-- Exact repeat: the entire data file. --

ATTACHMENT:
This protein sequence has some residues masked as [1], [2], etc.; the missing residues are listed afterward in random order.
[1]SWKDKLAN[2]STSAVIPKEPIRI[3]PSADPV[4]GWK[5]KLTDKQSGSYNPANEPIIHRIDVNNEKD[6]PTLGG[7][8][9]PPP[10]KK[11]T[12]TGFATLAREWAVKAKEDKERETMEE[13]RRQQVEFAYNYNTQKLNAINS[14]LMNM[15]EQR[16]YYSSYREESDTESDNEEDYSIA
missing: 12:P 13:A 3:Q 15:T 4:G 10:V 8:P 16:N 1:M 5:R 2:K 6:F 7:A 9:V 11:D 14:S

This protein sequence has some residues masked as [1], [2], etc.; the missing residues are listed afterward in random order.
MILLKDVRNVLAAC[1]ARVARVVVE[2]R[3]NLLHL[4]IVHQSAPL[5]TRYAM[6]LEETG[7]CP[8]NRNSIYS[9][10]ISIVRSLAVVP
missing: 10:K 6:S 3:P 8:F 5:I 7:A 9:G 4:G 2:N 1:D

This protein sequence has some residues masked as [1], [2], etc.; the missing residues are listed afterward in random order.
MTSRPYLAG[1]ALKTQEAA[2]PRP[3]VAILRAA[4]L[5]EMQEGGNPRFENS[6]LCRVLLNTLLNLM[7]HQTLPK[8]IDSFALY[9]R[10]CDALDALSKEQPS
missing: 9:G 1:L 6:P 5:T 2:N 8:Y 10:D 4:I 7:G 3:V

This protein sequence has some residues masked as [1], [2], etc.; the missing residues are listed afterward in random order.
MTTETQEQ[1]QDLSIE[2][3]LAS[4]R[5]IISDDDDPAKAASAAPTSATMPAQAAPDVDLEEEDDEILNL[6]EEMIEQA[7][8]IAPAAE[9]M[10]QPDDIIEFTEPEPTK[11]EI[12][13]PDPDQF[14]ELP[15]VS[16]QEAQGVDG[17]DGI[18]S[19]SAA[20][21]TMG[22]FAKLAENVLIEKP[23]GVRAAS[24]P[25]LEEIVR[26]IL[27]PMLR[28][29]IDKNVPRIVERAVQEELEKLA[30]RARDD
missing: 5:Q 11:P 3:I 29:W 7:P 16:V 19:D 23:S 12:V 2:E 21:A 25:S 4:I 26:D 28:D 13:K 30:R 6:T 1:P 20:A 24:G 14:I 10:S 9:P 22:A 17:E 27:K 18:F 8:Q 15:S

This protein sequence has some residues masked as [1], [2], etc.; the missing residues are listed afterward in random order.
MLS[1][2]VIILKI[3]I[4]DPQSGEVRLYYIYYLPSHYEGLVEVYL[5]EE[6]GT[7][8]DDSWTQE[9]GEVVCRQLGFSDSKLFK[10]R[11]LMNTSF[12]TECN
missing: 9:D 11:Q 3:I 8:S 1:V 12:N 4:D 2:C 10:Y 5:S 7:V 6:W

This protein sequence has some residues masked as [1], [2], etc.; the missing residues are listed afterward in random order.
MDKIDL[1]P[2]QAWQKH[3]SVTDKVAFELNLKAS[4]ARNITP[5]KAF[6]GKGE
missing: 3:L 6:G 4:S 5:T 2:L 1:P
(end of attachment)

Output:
This protein sequence has some residues masked as [1], [2], etc.; the missing residues are listed afterward in random order.
[1]SWKDKLAN[2]STSAVIPKEPIRI[3]PSADPV[4]GWK[5]KLTDKQSGSYNPANEPIIHRIDVNNEKD[6]PTLGG[7][8][9]PPP[10]KK[11]T[12]TGFATLAREWAVKAKEDKERETMEE[13]RRQQVEFAYNYNTQKLNAINS[14]LMNM[15]EQR[16]YYSSYREESDTESDNEEDYSIA
missing: 12:P 13:A 3:Q 15:T 4:G 10:V 8:P 16:N 1:M 5:R 2:K 6:F 7:A 9:V 11:D 14:S

This protein sequence has some residues masked as [1], [2], etc.; the missing residues are listed afterward in random order.
MILLKDVRNVLAAC[1]ARVARVVVE[2]R[3]NLLHL[4]IVHQSAPL[5]TRYAM[6]LEETG[7]CP[8]NRNSIYS[9][10]ISIVRSLAVVP
missing: 10:K 6:S 3:P 8:F 5:I 7:A 9:G 4:G 2:N 1:D

This protein sequence has some residues masked as [1], [2], etc.; the missing residues are listed afterward in random order.
MTSRPYLAG[1]ALKTQEAA[2]PRP[3]VAILRAA[4]L[5]EMQEGGNPRFENS[6]LCRVLLNTLLNLM[7]HQTLPK[8]IDSFALY[9]R[10]CDALDALSKEQPS
missing: 9:G 1:L 6:P 5:T 2:N 8:Y 10:D 4:I 7:G 3:V

This protein sequence has some residues masked as [1], [2], etc.; the missing residues are listed afterward in random order.
MTTETQEQ[1]QDLSIE[2][3]LAS[4]R[5]IISDDDDPAKAASAAPTSATMPAQAAPDVDLEEEDDEILNL[6]EEMIEQA[7][8]IAPAAE[9]M[10]QPDDIIEFTEPEPTK[11]EI[12][13]PDPDQF[14]ELP[15]VS[16]QEAQGVDG[17]DGI[18]S[19]SAA[20][21]TMG[22]FAKLAENVLIEKP[23]GVRAAS[24]P[25]LEEIVR[26]IL[27]PMLR[28][29]IDKNVPRIVERAVQEELEKLA[30]RARDD
missing: 5:Q 11:P 3:I 29:W 7:P 16:V 19:D 23:S 12:V 2:E 21:A 25:S 4:I 26:D 28:D 13:K 30:R 6:T 1:P 20:A 24:G 14:I 10:S 9:P 22:A 17:E 27:K 18:F 8:Q 15:S

This protein sequence has some residues masked as [1], [2], etc.; the missing residues are listed afterward in random order.
MLS[1][2]VIILKI[3]I[4]DPQSGEVRLYYIYYLPSHYEGLVEVYL[5]EE[6]GT[7][8]DDSWTQE[9]GEVVCRQLGFSDSKLFK[10]R[11]LMNTSF[12]TECN
missing: 9:D 11:Q 3:I 8:S 1:V 12:N 4:D 2:C 10:Y 5:S 7:V 6:W

This protein sequence has some residues masked as [1], [2], etc.; the missing residues are listed afterward in random order.
MDKIDL[1]P[2]QAWQKH[3]SVTDKVAFELNLKAS[4]ARNITP[5]KAF[6]GKGE
missing: 3:L 6:G 4:S 5:T 2:L 1:P